Notes: To minimize additional unit upset and to safely repair the catalyst leak , the RCCU Unit was partially shut down in a safe manner. The catalyst leak was stopped and the second cyclone dip leg was repaired. The original report and the first follow up report included in the event description that untreated dry gas was flared at the GO1 Elevated Flare during the start-up of RCCU. This was not included in the final follow up report. Additionally, two follow up reports were sent by Motiva, the first dated 4/24/2014 to provide a 60 day follow up. In this correspondence it is stated that they will provide a second update within 60 days, as data gathering and investigation was ongoing. The final follow up report was received on 6/24/2014.
|Relief Valve @ Residual Cat. Cracking Unit||Cause: Relief valve on the depropanizer column at the Residual Catalytic Cracking Unit had lifted.
Due to the inclement weather conditions, the pilot tubing for the Relief Valve was frozen which caused the Relief Valve inlet block valve to remain closed resulting in the relief valve to fail in the open position.|
Notes: A steam hose was applied to the pilot tubing to defrost the tubing. Once the pilot tubing was thawed, the RV inlet block valve was opened and the RV was reseated. Motiva reports they will submit an update within 60 days. That update is not available at this time.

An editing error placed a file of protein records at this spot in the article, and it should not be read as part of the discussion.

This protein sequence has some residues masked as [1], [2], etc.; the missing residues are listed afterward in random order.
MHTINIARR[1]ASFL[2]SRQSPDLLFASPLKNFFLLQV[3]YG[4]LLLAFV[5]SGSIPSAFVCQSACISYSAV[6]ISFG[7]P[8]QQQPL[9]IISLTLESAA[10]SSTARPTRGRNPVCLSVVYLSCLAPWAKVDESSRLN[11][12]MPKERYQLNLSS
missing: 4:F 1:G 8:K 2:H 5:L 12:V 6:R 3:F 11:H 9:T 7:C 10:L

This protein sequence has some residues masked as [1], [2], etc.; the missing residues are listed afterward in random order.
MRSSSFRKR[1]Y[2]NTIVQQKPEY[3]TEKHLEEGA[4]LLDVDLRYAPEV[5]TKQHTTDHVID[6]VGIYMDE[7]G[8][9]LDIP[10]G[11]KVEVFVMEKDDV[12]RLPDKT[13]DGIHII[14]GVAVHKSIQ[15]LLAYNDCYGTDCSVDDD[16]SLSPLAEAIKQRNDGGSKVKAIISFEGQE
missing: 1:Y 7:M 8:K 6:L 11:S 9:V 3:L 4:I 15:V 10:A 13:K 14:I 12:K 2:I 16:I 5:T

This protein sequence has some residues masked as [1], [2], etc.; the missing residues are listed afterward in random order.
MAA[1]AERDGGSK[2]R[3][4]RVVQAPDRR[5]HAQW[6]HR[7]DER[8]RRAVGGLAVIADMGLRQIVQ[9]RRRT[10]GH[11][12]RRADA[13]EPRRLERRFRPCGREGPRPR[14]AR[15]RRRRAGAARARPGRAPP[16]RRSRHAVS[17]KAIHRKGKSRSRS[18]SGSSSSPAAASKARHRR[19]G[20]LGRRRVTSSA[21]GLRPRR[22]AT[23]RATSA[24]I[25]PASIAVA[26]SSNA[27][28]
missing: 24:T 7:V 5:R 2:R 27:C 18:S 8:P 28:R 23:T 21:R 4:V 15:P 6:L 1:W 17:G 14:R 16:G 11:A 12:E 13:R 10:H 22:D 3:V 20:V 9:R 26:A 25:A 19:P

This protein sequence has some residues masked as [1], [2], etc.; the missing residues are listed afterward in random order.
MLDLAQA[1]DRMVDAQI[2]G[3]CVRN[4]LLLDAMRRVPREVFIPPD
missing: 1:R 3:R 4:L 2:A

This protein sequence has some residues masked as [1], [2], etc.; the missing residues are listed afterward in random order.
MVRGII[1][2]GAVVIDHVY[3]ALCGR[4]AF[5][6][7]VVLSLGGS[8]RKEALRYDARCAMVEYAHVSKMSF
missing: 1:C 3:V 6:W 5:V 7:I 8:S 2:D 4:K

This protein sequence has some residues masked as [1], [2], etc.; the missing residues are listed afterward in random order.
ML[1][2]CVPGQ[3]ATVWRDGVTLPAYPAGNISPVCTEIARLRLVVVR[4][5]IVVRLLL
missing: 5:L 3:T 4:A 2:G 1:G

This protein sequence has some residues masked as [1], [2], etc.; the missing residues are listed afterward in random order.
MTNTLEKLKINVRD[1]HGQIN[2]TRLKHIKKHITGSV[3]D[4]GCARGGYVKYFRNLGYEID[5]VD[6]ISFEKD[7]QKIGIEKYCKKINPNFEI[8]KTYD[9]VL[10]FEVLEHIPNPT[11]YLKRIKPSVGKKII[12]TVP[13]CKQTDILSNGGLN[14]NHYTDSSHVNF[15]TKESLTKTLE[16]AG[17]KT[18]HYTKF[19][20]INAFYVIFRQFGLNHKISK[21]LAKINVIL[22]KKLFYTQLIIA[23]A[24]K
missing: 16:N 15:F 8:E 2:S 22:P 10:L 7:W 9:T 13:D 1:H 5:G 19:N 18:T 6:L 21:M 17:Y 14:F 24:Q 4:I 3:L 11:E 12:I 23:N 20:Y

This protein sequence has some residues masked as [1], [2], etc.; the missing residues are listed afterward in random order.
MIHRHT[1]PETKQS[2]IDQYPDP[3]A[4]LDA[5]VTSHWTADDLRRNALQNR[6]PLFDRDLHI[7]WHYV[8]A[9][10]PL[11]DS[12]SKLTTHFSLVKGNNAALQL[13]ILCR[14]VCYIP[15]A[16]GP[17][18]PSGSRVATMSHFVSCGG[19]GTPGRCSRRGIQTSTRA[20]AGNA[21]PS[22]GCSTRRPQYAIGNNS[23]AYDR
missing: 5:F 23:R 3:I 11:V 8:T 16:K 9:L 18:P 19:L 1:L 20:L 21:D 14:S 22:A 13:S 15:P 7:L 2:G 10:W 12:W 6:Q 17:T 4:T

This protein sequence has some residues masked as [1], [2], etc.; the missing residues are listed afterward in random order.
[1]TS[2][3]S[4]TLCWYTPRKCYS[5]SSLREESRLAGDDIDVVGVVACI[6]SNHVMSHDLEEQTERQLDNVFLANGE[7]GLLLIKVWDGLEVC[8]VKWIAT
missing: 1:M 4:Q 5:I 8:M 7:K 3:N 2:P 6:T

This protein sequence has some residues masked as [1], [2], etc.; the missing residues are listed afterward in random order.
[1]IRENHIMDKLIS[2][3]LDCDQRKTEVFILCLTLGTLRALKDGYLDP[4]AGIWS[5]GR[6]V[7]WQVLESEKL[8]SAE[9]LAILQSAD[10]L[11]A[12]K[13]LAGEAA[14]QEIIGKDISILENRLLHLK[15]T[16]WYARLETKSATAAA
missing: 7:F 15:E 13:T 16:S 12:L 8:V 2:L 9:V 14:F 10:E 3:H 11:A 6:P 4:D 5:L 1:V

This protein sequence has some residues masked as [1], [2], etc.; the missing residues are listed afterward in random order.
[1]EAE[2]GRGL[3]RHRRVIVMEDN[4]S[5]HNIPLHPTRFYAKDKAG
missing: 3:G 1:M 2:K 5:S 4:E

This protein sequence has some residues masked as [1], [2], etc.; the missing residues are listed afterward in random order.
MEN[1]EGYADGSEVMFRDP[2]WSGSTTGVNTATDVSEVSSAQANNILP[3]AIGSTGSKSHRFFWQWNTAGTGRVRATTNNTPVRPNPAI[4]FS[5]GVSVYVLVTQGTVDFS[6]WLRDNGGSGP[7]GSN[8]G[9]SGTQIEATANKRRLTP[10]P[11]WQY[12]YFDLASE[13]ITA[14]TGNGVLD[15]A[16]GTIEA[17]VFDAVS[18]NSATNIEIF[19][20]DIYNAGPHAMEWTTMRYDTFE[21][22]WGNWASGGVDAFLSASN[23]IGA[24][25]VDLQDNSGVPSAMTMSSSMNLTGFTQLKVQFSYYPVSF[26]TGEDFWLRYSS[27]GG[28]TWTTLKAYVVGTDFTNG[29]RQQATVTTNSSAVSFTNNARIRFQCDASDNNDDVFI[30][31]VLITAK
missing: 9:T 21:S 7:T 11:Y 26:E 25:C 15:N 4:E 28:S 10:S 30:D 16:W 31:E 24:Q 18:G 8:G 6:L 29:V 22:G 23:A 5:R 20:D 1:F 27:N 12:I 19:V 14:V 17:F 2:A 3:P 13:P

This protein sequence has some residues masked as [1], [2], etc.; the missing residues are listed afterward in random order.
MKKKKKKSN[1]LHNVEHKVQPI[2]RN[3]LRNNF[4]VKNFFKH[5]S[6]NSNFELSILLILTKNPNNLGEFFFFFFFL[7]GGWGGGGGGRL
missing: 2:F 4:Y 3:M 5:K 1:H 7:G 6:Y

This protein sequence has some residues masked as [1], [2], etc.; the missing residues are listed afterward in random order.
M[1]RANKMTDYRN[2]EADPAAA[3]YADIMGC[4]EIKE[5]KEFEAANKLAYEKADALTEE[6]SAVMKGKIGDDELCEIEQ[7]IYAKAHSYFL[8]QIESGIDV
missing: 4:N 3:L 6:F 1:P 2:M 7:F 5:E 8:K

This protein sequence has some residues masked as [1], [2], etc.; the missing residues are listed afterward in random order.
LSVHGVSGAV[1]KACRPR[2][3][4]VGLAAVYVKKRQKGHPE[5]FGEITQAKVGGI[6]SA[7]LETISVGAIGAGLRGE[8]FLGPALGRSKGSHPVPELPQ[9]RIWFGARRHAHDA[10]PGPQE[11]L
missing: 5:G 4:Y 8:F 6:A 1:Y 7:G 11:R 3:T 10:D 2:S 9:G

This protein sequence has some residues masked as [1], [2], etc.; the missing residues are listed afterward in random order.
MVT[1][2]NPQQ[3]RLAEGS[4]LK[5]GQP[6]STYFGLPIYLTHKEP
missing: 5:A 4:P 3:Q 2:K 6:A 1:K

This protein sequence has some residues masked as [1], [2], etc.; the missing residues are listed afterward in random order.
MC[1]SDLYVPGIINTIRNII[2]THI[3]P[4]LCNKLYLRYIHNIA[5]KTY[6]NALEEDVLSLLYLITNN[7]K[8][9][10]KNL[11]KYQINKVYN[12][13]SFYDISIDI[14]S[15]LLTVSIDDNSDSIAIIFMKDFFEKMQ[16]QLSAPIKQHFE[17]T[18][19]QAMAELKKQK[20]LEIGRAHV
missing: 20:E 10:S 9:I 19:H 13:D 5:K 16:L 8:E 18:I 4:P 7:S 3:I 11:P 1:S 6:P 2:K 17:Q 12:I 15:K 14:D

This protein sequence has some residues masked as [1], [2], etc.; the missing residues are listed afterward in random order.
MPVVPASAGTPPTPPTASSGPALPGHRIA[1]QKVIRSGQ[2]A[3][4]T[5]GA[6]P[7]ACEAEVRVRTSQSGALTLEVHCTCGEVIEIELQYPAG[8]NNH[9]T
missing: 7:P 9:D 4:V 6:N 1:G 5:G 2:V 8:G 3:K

|Elevated Flare (FE-201)||Cause: Motiva's RCCU Unit had a relief Valve (RV) on its Debutanizer Column lift and relieve to atmosphere. The RV lifted as its designed pressure setting after a pressure transmitter failed in the unit causing a pressure control valve to fail into closed position. Once this valve did not move to open position, the pressure within the Debutanizer Column built up and over pressured causing the RV to relieve as designed. To help relieve the pressure in the debutanizer column and to stop the RV from relieving the material was routed to the flare. Isobutane, Isobutene, N-Butane, Propane, and Propylene were potentially released from Motiva's Residual Catalytic Cracking Unit's (RCCU) Elevated Flare (FE-201).|
Notes: Data gathering to perform calculations and investigation are ongoing. Shell will provide and update within 60 days as required by LAC 33:1:3925.A.3.
|1300# steam system at Residual Catalytic Cracking Unit||Cause: "Residual Catalytic Cracking Unit's Elevated Flare as a result of a swing in the steam system."
"Motiva's RCCU unit flared processed gas due to a swing in the 1300# steam system"|
Notes: The report filed on 1/13/14 indicated that Shell will release an updated report within 60 days as of 9/5/14 the report has yet to be made.